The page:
This case involves several aspects of the law of conflict of laws. The district judge properly held that Missouri has adopted "the most significant contacts" as its conflict of laws rule.4 A Missouri federal court in a diversity case must apply the Missouri law of conflict of laws.5 In holding that Missouri would look to Illinois law to decide at least one of the issues in this litigation, the district judge did not err. Clearly, the significant contacts were with Illinois. Plaintiff, an Illinois resident, sustained both injuries in Illinois while covered by the Illinois Workers' Compensation Act by virtue of employment by an Illinois company. It was therefore proper to look to the Illinois compensation act and Illinois interpretive decisions to ascertain whether an action against defendant was barred. Defendant argues that the Illinois Act bars a suit against a co-employee and that the defendant doctor falls in this category.6 This argument is totally without merit.7 The indicia that bring a doctor within the purview of the above statute are set forth in a recent Illinois case8 as follows:


(1) examination and treatment only of company employees injured at work;


(2) services made available to employees without charge;


(3) an annual salary not contingent upon the number of employees treated;


(4) a fixed number of hours at the company plant;


(5) social security contributions by the company on doctor's behalf;


(6) eligibility for company pension and company medical benefits identical to other company employees;


(7) doctors' medical support personnel and facilities provided by the company; and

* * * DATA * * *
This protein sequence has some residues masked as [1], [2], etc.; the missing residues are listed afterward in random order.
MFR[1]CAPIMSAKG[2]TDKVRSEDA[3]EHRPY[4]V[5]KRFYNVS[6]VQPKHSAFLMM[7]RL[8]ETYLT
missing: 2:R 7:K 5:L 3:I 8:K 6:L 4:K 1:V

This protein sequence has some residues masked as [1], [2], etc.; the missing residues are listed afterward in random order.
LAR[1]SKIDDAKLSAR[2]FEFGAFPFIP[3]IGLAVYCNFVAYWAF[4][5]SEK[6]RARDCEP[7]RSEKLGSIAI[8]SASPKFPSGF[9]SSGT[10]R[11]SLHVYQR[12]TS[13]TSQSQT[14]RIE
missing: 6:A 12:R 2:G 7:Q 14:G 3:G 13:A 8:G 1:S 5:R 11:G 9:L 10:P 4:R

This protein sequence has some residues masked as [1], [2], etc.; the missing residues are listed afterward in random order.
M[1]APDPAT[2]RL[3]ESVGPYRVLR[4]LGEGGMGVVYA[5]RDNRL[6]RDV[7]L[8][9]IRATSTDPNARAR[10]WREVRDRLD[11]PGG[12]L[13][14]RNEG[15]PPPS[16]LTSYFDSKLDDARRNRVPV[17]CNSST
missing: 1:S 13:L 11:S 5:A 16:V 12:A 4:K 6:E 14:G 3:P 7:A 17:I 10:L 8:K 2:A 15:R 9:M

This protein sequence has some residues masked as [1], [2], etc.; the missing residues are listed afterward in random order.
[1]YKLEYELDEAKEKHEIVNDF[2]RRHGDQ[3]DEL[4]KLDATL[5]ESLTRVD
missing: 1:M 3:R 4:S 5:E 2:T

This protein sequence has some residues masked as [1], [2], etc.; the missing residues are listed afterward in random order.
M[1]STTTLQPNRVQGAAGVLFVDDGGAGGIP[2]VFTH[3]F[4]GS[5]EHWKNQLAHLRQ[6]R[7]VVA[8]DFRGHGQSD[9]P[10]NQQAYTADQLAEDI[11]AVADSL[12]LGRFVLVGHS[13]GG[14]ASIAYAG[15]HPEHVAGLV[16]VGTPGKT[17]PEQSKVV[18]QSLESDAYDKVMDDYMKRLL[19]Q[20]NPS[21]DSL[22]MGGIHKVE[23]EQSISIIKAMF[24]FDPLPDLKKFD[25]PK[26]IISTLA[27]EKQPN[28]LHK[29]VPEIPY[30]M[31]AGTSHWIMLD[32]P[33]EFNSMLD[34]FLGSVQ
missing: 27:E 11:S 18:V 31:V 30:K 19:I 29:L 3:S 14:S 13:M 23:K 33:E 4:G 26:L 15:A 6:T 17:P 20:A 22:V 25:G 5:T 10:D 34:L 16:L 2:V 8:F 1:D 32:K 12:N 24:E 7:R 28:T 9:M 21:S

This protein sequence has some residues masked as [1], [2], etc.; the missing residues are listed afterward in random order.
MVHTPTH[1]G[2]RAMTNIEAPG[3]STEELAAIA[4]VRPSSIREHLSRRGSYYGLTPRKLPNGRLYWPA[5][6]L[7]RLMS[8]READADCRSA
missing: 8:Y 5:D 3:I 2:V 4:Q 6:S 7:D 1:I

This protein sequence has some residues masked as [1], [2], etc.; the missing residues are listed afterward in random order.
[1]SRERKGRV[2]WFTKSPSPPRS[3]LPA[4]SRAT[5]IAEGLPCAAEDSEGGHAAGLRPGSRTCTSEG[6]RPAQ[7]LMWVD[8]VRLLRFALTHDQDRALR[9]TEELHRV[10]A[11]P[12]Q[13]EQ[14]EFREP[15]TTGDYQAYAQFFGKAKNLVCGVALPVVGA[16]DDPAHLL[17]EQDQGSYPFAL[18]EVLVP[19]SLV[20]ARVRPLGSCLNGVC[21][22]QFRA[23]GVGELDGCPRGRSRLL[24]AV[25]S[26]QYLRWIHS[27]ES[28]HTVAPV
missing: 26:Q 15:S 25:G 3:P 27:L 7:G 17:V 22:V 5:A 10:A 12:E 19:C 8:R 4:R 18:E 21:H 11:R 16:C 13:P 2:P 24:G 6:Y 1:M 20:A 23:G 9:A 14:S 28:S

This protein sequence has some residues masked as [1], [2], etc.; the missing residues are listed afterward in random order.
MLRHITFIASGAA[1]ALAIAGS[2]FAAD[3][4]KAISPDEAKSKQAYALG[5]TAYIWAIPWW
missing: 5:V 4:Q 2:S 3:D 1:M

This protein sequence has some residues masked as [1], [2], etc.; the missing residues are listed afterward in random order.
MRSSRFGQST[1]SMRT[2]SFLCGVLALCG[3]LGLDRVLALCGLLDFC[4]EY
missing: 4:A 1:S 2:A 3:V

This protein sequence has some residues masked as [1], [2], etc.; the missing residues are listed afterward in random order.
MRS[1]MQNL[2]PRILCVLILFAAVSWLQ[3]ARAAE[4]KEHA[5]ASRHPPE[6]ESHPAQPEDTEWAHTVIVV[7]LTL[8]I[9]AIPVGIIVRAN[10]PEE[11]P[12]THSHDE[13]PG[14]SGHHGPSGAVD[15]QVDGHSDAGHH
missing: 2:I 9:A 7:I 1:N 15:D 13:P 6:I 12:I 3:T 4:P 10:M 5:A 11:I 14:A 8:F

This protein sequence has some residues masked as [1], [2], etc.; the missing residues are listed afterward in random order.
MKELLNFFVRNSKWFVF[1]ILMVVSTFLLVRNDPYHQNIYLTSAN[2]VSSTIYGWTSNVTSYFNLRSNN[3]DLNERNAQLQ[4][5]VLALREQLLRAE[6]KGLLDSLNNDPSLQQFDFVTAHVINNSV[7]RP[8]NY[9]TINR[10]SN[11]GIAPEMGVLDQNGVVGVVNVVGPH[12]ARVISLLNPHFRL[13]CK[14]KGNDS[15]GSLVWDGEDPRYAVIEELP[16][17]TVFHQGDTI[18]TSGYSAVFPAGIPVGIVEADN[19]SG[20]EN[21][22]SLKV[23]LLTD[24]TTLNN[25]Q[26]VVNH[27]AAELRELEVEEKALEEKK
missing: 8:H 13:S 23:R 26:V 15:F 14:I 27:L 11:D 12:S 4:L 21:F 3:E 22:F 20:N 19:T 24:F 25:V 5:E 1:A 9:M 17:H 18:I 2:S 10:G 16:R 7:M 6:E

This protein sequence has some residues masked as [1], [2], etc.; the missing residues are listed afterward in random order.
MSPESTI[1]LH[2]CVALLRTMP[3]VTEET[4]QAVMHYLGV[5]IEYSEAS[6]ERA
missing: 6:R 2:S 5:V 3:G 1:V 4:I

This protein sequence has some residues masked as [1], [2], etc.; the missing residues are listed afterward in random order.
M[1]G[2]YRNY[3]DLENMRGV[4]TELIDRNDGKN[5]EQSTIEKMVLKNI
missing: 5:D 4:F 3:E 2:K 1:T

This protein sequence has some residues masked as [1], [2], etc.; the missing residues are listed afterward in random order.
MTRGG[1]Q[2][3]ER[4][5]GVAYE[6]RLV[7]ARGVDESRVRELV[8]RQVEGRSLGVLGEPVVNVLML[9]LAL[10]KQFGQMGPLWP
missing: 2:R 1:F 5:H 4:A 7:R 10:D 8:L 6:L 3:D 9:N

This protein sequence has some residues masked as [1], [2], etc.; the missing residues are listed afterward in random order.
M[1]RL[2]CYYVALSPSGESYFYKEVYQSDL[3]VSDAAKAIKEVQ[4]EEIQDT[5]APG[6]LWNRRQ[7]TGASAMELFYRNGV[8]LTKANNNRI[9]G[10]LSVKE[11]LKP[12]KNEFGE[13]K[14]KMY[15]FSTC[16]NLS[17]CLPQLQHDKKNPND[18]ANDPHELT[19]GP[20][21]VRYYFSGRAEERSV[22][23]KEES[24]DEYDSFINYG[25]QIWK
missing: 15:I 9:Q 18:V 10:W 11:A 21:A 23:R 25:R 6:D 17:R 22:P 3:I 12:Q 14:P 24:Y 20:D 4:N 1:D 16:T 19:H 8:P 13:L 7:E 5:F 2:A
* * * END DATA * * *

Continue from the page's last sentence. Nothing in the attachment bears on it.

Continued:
(8) company retention of the power and authority to discharge the doctor from his employment.


All the above indicia need not be present, but a substantial number are required.9 In this case none of these indicia were operative. By no stretch of the imagination could Dr. Scheer be considered an employee of United Parcel. It follows that the Illinois Workers' Compensation Act does not bar this suit since Dr. Scheer was not a co-employee of the plaintiff.



The district court erred, however, in failing to apply the Missouri collateral estoppel rule. "[W]here the first action was brought in state court and involved non-federal matters, the overwhelming view is that the federal district court is required under Erie10 to follow the res judicata law of the forum state."11


The Missouri law of collateral estoppel is well summarized in Oates v. Safeco Inc. Co. of America, 583 S.W.2d 713 (Mo. banc 1979).12 A court considering whether to apply collateral estoppel should consider the following factors:


(1) whether the issue decided in the prior adjudication was identical with the issue presented in the present action;


(2) whether the prior adjudication resulted in a judgment on the merits; and


(3) whether the party against whom collateral estoppel is asserted was a party or in privity with a party to the prior adjudication.


583 S.W.2d at 719 (citations omitted). "Most courts have added a fourth factor ... whether the party against whom the collateral estoppel is asserted had a full and fair opportunity to litigate the issue in the prior suit."13 Id.


Tested by the Missouri collateral estoppel rule, three of the above requirements were not met. The issue was not identical. It involved a different examination by different doctors at different times and the basis for the respective opinions of the two doctors could have been entirely different. Furthermore, there was no judgment on the merits in the prior litigation. The plaintiff did not have a full and fair opportunity to litigate the issue against the present defendant in the prior suit.